Student Loans Trap Parents, Too
"About 2.2 million Americans who are 60 and older have co-signed private student loans for their children and will be responsible for that debt if their children can't pay," The Deseret News reports. "Borrowers who are age 60 or older are the fastest-growing age group for student debt, according to the Federal Reserve Bank of New York. Their numbers have tripled since 2005, and 12.5 percent of their student loans are delinquent. For these borrowers, retirement can mean fielding creditors' insistent phone calls while living on a fixed income that won't ever cover the bills. It can mean having Social Security payments garnished to service student loan debt. ... The average amount of debt per student is $26,500, and the National Association for Student Financial Aid Administrators (NASFAA) deems that amount "manageable." Nonetheless, a 2013 report from the financial aid administrators group called for the federal government to tighten requirements for its Parent PLUS loan program. ... The only eligibility requirement for a Parent PLUS loan is that parents must have no adverse credit history — income levels and current indebtedness are not checked. Parents who continue to borrow through the Parent PLUS program to stay ahead of debts could remain within the 'no adverse credit' rule, even though they might be accumulating debts that far exceed their ability to repay, said Megan McClean, director of policy and federal relations for NASFAA. Despite the dangerous ease of over-borrowing, Parent PLUS loans are a better choice than private loans for financing a child's education, McClean said. 'We encourage students and families to exhaust federal options before going to private loans,' she said. 'Federal loans offer great protections, like a grace period after graduation. And they are dischargeable upon death or permanent disability.'"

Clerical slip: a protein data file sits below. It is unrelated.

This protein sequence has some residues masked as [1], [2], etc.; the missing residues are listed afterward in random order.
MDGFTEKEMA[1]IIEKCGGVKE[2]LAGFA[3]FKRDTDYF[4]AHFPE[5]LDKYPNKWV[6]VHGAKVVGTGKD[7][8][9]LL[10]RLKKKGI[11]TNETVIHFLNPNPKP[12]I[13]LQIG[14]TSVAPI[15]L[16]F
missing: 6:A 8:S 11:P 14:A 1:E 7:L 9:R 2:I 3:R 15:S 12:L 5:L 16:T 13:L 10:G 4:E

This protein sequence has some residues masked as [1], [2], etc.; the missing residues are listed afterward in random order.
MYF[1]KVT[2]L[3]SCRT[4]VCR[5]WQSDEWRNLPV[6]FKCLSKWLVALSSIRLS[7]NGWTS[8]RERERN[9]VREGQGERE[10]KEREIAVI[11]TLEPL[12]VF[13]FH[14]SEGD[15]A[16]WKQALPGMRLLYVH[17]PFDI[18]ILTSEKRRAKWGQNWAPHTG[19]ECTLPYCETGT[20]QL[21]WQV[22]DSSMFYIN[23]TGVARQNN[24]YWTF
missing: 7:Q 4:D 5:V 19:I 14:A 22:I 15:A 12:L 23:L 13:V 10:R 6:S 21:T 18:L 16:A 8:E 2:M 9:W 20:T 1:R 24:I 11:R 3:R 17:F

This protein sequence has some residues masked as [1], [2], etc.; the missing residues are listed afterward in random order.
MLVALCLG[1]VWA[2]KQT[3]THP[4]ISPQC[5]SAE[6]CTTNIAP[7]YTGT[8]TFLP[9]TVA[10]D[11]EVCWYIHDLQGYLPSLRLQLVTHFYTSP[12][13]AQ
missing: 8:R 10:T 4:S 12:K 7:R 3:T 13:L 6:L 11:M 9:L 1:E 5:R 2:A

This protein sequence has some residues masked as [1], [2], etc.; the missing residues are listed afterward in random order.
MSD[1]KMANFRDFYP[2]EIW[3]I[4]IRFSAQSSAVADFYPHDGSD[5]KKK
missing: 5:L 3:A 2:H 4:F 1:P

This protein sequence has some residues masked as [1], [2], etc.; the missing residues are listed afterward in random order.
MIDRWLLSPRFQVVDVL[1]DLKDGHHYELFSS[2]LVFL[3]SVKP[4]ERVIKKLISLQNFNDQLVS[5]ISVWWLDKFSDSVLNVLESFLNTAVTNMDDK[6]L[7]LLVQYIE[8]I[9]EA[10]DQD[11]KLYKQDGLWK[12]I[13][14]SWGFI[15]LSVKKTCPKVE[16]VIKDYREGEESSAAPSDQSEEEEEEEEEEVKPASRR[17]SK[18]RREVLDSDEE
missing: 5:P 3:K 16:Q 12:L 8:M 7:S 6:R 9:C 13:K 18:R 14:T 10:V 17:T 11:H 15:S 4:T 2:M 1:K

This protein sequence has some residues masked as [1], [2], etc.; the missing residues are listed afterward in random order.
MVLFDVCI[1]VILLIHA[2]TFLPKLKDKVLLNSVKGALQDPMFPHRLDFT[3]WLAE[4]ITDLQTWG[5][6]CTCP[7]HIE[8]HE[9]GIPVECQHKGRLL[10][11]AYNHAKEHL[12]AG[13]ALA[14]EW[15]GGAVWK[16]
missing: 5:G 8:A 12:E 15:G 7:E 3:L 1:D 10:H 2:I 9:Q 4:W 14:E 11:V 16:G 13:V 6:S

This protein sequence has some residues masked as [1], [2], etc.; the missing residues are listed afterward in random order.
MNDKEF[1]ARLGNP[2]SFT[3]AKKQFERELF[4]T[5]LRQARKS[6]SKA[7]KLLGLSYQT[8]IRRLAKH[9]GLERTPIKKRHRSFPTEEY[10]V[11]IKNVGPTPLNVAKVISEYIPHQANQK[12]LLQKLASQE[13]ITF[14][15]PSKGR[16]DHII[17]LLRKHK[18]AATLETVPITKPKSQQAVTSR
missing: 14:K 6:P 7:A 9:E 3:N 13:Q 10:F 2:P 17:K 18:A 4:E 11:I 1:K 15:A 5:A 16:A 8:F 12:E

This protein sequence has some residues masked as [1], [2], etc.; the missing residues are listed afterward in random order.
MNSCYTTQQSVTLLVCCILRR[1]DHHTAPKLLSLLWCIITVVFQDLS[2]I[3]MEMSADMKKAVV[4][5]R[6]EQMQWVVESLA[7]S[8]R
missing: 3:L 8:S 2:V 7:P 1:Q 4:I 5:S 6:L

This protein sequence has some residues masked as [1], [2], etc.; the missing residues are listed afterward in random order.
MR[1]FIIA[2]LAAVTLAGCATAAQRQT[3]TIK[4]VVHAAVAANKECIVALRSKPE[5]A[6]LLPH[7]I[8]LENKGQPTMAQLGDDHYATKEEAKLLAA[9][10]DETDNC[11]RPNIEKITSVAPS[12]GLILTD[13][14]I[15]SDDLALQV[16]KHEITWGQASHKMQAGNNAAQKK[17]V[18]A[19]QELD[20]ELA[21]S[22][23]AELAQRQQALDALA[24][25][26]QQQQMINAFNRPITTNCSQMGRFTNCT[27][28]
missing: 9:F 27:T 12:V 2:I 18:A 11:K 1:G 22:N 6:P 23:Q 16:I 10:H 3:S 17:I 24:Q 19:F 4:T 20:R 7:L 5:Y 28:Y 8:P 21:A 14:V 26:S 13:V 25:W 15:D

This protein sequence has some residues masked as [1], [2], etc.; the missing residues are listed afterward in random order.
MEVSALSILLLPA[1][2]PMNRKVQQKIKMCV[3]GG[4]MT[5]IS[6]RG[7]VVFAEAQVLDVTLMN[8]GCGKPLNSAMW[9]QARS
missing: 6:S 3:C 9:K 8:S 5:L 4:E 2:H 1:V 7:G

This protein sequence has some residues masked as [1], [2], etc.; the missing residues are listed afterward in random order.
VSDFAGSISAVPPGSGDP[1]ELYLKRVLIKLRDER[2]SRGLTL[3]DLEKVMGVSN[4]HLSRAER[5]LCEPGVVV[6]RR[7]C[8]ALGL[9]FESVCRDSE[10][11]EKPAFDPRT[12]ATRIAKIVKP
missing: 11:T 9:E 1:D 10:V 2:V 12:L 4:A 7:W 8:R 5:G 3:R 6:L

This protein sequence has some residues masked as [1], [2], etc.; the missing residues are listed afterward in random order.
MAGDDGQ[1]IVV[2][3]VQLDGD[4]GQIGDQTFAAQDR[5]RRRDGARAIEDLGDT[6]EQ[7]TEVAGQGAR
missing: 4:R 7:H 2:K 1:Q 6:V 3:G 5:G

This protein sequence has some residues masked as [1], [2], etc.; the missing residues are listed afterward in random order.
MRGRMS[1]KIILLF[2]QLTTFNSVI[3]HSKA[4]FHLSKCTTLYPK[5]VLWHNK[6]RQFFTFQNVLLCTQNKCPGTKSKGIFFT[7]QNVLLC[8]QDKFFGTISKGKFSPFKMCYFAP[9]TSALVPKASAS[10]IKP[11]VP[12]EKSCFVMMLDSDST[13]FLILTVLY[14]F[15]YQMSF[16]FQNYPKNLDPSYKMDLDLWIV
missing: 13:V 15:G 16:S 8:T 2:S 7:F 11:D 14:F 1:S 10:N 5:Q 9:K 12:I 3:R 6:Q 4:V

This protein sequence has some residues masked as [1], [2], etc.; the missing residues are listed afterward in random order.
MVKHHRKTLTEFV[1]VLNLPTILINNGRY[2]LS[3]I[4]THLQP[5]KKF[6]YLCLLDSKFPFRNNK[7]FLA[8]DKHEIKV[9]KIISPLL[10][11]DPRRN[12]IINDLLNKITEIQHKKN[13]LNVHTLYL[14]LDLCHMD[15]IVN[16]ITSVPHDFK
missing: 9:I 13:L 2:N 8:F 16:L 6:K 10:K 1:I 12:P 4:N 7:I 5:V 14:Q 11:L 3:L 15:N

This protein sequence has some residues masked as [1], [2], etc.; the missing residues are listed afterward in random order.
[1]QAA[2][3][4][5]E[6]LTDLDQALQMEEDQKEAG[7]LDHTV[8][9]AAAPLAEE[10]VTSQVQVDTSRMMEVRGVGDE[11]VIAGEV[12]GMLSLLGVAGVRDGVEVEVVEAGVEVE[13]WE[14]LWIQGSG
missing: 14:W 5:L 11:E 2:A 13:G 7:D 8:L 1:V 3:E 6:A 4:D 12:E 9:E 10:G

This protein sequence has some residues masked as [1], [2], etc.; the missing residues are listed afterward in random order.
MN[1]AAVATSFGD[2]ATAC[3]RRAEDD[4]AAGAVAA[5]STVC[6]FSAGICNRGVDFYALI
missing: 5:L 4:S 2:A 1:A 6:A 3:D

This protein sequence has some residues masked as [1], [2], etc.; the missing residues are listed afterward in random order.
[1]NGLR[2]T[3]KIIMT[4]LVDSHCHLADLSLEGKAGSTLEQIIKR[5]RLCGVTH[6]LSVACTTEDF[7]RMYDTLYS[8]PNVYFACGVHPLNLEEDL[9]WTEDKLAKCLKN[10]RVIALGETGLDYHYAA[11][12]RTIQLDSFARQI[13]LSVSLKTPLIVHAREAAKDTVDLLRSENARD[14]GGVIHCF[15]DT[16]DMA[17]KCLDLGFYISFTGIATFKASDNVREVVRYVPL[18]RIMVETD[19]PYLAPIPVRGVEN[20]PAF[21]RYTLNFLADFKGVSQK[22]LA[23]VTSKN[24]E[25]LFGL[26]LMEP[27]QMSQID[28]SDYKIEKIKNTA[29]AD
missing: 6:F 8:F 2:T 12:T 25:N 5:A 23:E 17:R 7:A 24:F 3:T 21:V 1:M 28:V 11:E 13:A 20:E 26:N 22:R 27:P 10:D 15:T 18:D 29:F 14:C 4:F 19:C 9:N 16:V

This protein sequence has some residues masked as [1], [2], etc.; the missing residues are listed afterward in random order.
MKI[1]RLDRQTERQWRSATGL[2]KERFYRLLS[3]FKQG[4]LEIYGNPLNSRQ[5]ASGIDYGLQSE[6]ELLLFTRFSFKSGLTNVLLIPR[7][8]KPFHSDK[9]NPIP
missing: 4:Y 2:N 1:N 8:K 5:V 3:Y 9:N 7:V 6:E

NASFAA's "Financial Aid in the News" section highlights media coverage of financial aid to help members stay up to date with the latest news. Inclusion in Today's News does not imply endorsement of the material or guarantee the accuracy of information presented.